• Danny Foley- MS, CSCS,D*

Training the Tactical Athlete

Admittedly, I’m not too big on the term “tactical athlete” because of the sweeping misconceptions surrounding it. However, it is the population that I’ve worked with pretty much exclusively over the last four years. I’ve been very fortunate to work with some truly amazing people who also happen to be world-class athletes. I’ve also been very fortunate to work where I do at VHP, which has given me just about every advantage to succeed as I could ask for. It’s been a steady learning curve throughout all four years, steeper at times than others, but seeing something I need to improve on never seems to fade. In this article, I’d like to cover some of my major learning points and insights on working with the tactical population.


Defining the Tactical Population

This is the most important part of the discussion surrounding “tactical athletes”. We need to be very clear on our definition of this group because it can vary greatly. For instance, when you hear tactical athlete you most likely think of things like “extreme” or “intense” as we normally envision the crawling, grueling 20-something year old fighting his/her way through Special Forces selection. But what about the hundreds of thousands of others who are on the other side of the selections, and say 10-12 years into their careers and riddled with injuries?


For all intents and purposes, tactical, is simply referring to military personnel and first responders (i.e. fire fighters, police/swat, EMT). In a sense, that would be no different than grouping basketball, football, volleyball, and softball athletes together and just calling it “athlete training”. Nevertheless, once we get past the semantics of it all, the difference between working with tactical and sport athletes is really quite minimal. Broadly speaking, there is no difference in the training protocol or approach- we do an interview and assessment, put a plan together, and execute that plan to improve performance.


Tactical vs. Sport Athletes

Despite the approach being the same there are some fundamental differences that we need to be aware of when planning for training. The simplest way to perceive the tactical athlete is that of a “jack of all trades”. The exceptions to this are easily identified, such as a young recruit who has an upcoming Physical Standards Test (PST) or on a bigger scale, preparation for Special Forces selection or deployment prep. The obvious exceptions notwithstanding, most military personnel will have just about the same training demands and goals. These demands, contrary to most conventional sport athletes, are wide reaching and can often become compounding in training.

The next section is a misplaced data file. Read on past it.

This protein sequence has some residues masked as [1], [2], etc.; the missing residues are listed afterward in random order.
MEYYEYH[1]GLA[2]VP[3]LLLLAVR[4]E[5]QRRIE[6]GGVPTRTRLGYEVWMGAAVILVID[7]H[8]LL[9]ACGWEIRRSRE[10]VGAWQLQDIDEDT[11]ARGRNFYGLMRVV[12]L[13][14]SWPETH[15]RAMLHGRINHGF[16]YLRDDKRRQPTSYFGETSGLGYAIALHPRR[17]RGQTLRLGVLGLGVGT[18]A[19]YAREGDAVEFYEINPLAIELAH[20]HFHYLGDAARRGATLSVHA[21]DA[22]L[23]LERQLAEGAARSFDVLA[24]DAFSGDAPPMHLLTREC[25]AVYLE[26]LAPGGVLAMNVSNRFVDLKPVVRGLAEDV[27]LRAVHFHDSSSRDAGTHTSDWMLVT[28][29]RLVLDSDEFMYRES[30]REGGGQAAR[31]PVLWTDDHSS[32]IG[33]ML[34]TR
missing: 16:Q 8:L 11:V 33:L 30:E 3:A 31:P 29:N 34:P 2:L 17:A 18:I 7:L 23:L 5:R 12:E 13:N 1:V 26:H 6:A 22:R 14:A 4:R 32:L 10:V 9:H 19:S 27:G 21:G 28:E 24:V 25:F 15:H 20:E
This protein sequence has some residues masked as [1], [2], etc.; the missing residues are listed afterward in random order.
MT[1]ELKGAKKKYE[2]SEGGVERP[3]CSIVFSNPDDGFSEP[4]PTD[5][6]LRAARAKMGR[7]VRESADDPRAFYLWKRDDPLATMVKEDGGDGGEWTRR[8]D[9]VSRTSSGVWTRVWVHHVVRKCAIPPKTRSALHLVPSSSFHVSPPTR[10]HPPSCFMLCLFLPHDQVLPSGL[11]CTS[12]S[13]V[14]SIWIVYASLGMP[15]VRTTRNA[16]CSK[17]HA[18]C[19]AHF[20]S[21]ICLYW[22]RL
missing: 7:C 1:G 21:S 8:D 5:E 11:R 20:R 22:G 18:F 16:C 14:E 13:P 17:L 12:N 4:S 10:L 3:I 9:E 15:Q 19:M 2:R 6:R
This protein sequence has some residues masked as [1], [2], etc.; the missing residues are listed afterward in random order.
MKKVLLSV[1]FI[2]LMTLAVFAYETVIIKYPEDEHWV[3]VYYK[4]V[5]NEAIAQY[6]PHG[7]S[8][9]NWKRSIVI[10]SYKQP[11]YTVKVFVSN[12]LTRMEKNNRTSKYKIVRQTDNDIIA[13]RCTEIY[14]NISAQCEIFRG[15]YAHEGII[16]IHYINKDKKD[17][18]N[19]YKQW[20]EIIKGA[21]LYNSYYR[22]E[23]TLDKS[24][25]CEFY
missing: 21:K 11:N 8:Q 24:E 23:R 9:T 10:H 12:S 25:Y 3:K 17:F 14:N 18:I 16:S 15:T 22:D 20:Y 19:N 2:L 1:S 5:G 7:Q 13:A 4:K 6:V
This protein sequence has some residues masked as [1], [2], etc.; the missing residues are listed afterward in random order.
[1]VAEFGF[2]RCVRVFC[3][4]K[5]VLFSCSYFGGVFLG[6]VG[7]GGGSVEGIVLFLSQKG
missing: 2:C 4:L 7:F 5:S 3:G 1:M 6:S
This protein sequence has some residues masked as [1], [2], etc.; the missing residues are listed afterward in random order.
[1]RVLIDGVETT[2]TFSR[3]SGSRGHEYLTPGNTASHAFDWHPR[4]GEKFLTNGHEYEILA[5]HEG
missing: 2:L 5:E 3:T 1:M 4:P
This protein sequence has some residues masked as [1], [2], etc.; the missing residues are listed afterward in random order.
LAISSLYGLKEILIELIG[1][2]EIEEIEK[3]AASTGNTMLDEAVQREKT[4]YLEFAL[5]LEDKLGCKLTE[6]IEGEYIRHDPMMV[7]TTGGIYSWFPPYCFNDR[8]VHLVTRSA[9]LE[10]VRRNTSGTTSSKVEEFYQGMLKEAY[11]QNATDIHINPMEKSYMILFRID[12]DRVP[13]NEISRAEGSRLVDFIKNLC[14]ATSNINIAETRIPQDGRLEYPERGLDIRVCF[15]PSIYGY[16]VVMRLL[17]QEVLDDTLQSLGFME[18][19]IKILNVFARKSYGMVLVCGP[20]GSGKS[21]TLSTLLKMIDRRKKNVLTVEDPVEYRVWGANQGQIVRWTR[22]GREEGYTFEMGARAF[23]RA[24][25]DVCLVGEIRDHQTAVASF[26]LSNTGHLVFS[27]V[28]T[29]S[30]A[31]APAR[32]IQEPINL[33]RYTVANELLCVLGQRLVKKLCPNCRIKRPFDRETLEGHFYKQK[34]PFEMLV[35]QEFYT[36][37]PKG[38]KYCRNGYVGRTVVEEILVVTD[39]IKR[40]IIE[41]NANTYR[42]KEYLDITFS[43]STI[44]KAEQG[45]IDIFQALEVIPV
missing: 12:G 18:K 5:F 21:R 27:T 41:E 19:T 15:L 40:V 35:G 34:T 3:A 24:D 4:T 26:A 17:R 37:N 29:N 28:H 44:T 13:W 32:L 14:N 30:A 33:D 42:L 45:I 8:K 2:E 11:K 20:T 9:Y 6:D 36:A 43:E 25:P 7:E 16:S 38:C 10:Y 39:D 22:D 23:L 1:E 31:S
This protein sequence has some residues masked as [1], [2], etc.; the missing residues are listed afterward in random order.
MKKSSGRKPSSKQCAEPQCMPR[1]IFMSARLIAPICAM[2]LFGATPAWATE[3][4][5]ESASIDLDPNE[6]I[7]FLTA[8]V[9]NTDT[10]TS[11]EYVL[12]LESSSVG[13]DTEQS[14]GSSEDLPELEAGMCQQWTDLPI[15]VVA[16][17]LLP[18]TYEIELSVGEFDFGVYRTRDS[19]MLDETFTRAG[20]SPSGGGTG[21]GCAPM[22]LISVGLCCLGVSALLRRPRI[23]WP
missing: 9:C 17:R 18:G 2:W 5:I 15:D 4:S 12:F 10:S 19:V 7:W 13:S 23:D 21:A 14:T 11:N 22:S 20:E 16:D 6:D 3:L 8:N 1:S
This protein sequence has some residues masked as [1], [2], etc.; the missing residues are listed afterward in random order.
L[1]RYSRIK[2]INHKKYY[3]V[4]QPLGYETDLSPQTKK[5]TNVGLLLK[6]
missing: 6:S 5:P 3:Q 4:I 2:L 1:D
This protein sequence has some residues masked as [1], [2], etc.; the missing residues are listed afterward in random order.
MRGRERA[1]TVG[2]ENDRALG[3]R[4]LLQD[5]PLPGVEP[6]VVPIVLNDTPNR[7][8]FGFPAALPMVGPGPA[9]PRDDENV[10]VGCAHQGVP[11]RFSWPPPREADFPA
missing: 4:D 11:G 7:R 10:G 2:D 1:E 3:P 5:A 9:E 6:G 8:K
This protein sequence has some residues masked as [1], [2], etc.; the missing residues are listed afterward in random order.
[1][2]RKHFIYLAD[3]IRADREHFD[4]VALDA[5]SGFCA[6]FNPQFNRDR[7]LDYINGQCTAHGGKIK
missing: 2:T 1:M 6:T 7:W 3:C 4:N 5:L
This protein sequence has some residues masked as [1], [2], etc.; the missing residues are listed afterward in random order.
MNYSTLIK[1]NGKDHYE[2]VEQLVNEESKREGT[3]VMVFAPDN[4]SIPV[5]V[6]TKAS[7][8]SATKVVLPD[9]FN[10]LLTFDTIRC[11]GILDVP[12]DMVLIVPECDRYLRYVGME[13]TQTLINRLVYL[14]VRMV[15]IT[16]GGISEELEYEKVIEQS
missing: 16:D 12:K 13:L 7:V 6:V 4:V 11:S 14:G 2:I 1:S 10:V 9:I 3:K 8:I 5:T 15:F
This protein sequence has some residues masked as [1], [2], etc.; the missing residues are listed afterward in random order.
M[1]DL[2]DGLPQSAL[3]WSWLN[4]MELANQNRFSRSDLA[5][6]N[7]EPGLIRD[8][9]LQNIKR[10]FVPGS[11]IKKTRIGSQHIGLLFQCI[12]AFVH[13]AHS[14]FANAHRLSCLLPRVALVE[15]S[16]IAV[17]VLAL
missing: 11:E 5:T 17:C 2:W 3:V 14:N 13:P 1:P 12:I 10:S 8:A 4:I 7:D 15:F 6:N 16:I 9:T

As this applies to programming, where the conventional athlete is going to have refined training modes to meet specific outcomes, the tactical athlete is going to be spread thinner. There are of course situations where, for instance, an Operator that may have very specific training demands to meet specific operational requirements. But in most cases, we’re thinking back to that “jack of all trades” mindset. To paint an easy example, take a look at the broad training demands for conventional athletes as compared to a tactical athlete:

Irrespective of sport or tactical athlete, the training always meets the individual needs that sometimes go beyond the constructs of “sport specificity”. But once that’s established, for the tactical athlete, we really want to broad stroke approach. They need to be equally proficient in duty with hiking long distances under load while also being able to sprint and accelerate in short, quick bursts and be able to react and bend in closed off situations. Remember though, just because we use the word “tactical” doesn’t mean they are thrusted into impossibly rigorous training that never weans. We need to perceive them simply as athletes who need to improve performance in what they do- which happens to be militaristic duties and combat.


For some of my athletes I am very close to the conventional athlete split (i.e. bench/squat/dead progressive load), with some plyos and high force impact drills implemented as well. For others, we may only work up to movements like DB goblet squats, DB incline press and elevated hex bar deadlifts and only moderately include them. The point being, tactical training is no different in that the demand of the training intensity and exercise selection are governed by the athlete’s ability and movement profile and nothing else. It’s the coach’s job to be adaptive, not the athletes.